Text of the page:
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Supply and demand

The chemical man-made fertilisers that are the most impacted and most needed are nitrogen, ammonia, phosphate and potash, with their subsequent markets the most severely impacted. The nitrogen market has been severely impacted by the current geopolitical conflicts in Eastern Europe. Russia accounts for 15% of the global output of nitrogen, with export restrictions impacting 22% of global nitrogen trade. However, capacity is being expanded in Nigeria and India, with production capacity for urea, a nitrogen fertiliser, being explored and implemented.

Phosphate, much like nitrogen, is affected by sanctions and protectionist measures. China, one of the top producers of phosphate accounts for 25% of global output, has limited export of the fertiliser, so to ensure that they can meet local fertiliser needs. Russia is another key producer with 14% of global trade. However, other phosphate producing countries are beginning to explore expanding production, which will hopefully help bridge current gaps.

While some exports of the chemical potash from Eastern Europe continue, specifically from Russia and Belarus, the current geopolitical conflict means that the output will not reach earlier expectations of a combined 37% of global output. To meet these needs, Canada is ramping up its potash production, and other smaller producers, such as Germany, Israel and Jordan may expand their output.

Strengthening the supply chain

Whilst the current global situation is far from opportune for either producers or users of fertiliser, there are ways in which a resilient supply chain can ensure the most beneficial outcomes of the situation.

Working with an integrated end-to-end logistics partner will allow producers to access multiple routes to market as well as ensuring storage of product nearby. By working with a partner that has multimodal transportation forms and routes to market, you can avoid bottlenecking and delays by creating customised journeys with customised warehousing options, circumventing typical supply issues.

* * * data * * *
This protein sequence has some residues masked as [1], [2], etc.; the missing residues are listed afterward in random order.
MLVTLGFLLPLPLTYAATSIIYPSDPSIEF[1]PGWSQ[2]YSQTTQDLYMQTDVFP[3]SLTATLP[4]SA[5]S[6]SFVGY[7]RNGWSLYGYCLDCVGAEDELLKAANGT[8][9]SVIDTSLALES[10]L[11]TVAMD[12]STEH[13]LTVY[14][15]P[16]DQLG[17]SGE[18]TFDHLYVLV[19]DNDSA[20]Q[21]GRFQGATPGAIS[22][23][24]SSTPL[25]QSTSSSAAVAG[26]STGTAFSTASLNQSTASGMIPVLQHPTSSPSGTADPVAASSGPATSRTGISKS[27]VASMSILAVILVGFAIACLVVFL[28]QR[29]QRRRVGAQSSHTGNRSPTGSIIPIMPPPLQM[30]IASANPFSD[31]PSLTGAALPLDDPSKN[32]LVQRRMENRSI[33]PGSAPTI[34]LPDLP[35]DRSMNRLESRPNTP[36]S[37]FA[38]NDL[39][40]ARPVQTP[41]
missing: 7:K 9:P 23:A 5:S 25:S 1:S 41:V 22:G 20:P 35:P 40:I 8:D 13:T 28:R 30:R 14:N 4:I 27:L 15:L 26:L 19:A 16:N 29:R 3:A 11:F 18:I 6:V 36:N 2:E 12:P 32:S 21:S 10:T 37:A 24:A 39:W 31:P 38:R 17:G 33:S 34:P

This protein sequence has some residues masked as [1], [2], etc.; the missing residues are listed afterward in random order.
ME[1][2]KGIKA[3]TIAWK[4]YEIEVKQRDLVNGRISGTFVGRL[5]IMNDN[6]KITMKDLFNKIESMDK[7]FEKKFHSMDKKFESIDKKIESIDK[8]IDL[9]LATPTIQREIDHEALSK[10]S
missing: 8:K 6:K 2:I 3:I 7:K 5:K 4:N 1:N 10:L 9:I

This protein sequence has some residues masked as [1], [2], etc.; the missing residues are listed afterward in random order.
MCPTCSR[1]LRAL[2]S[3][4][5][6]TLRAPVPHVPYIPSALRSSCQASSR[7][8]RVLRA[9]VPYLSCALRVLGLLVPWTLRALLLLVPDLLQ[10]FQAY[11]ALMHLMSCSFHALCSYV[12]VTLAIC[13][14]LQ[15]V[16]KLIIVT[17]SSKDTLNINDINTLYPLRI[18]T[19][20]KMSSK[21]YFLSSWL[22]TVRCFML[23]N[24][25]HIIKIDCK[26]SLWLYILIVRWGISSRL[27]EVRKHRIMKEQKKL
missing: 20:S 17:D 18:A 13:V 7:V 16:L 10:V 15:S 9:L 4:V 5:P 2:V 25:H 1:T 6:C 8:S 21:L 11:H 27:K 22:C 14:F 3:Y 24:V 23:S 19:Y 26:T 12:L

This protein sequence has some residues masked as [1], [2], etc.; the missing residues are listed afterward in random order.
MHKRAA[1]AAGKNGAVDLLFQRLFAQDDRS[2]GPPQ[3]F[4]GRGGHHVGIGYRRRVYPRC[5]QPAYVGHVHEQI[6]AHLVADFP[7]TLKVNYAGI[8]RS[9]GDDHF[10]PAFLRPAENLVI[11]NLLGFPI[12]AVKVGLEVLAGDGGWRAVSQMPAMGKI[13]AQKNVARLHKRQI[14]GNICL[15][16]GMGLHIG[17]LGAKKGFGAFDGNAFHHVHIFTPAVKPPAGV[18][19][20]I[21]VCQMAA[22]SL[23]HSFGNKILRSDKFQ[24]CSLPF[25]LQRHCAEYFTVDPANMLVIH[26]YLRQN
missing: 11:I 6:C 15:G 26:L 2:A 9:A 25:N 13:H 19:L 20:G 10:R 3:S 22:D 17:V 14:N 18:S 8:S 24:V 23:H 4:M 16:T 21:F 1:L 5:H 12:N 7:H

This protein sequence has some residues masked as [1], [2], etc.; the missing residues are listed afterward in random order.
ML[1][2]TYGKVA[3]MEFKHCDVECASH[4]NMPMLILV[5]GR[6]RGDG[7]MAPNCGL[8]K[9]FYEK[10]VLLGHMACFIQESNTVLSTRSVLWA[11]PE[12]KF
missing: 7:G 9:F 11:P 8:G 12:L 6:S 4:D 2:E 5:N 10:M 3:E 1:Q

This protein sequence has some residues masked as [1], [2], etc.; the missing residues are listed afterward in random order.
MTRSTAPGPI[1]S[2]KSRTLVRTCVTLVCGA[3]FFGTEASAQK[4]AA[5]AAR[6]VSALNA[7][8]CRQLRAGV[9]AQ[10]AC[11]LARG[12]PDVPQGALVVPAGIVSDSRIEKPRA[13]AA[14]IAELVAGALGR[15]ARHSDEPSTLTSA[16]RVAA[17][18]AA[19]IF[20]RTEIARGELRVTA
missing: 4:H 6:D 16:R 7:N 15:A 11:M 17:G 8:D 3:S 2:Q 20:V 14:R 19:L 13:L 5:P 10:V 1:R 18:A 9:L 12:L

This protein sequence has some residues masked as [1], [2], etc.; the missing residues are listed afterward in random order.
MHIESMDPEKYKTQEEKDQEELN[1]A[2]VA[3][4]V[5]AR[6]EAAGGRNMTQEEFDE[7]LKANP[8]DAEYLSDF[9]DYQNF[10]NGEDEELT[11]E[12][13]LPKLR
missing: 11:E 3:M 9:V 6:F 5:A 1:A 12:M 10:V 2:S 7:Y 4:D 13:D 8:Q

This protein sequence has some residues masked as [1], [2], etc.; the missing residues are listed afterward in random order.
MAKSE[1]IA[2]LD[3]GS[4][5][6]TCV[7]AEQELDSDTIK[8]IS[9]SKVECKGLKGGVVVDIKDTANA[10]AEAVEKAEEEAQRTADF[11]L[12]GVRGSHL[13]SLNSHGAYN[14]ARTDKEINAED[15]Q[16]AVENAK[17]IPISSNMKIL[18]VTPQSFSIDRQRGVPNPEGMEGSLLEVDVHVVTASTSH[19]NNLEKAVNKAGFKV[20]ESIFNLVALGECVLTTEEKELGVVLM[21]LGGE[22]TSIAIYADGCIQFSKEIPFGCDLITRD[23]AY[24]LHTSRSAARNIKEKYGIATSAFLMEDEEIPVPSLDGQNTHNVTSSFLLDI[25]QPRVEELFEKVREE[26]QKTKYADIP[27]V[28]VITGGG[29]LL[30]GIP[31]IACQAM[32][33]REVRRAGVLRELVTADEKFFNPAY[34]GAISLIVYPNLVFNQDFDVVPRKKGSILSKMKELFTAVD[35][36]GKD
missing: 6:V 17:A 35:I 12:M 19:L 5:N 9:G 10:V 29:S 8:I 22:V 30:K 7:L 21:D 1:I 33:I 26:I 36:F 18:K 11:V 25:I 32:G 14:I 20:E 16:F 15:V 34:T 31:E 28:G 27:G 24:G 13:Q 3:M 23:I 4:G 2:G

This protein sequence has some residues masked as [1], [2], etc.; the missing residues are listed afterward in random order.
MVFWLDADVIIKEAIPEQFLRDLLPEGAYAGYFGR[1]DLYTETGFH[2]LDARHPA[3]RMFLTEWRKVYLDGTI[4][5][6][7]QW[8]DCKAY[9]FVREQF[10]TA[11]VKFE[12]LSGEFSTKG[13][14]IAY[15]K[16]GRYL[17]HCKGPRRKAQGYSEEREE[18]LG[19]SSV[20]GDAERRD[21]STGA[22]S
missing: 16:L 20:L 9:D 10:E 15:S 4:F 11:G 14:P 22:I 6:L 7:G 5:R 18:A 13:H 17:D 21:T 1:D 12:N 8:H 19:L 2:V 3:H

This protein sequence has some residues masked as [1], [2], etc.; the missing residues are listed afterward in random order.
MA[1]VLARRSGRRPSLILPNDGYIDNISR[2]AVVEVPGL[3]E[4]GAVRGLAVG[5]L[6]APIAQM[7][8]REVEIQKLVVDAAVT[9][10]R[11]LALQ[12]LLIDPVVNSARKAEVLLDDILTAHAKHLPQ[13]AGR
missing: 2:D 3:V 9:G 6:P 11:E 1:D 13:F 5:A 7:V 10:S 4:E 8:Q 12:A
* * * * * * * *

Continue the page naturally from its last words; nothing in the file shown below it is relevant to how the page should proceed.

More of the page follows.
Flexibility is also key in a changing and evolving landscape, like that of global fertiliser. As the situation develops, it will be imperative for fertiliser producers that their logistics partner can pivot and redirect their product to different areas and regions, all based on changing demand structures. Working with a logistics provider that understands and has pre-existing structures in place to meet these needs means that producers can act immediately, avoiding lost profits and wasted products.

Additionally, working with an integrated logistics partner means working with a partner that has specialised knowledge and understanding of working with chemicals and other products that may be volatile or needing special care in handling.

Working with a trusted partner means finding solutions when and as they occur, bringing about growth and light to situations even when solutions feel far.